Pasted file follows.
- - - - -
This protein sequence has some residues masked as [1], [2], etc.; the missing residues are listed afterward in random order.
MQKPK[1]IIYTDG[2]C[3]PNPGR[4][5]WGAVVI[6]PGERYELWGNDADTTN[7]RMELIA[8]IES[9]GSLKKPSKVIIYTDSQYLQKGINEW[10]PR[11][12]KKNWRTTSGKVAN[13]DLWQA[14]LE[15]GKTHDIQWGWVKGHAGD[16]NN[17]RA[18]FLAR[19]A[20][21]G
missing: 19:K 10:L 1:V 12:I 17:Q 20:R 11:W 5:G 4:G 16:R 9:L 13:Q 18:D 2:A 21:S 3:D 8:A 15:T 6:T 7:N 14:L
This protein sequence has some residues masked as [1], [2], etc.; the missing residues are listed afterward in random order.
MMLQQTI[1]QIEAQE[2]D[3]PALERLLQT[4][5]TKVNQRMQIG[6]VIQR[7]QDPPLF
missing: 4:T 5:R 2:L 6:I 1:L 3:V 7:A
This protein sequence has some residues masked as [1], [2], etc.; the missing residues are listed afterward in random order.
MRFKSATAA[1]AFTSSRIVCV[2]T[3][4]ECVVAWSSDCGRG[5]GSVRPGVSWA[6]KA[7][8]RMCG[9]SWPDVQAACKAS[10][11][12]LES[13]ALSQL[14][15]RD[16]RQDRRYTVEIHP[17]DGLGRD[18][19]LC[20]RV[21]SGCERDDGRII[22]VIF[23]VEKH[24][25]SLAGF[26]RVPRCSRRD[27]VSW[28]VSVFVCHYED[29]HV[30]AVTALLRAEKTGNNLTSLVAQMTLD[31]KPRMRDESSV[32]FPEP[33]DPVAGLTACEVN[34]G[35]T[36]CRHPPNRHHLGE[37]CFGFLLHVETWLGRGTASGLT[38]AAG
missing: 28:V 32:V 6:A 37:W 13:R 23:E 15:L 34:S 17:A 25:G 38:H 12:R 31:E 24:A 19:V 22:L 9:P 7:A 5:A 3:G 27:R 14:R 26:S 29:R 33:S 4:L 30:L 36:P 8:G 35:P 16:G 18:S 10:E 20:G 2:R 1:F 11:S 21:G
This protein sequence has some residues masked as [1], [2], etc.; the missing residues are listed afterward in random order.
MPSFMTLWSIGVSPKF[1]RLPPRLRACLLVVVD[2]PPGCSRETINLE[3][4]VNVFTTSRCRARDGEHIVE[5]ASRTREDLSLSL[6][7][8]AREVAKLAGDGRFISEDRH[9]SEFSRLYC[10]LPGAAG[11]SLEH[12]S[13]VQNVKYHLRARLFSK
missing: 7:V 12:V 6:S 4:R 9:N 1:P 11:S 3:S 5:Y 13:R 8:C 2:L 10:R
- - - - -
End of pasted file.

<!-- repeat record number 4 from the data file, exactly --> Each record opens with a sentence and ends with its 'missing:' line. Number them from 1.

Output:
This protein sequence has some residues masked as [1], [2], etc.; the missing residues are listed afterward in random order.
MPSFMTLWSIGVSPKF[1]RLPPRLRACLLVVVD[2]PPGCSRETINLE[3][4]VNVFTTSRCRARDGEHIVE[5]ASRTREDLSLSL[6][7][8]AREVAKLAGDGRFISEDRH[9]SEFSRLYC[10]LPGAAG[11]SLEH[12]S[13]VQNVKYHLRARLFSK
missing: 7:V 12:V 6:S 4:R 9:N 1:P 11:S 3:S 5:Y 13:R 8:C 2:L 10:R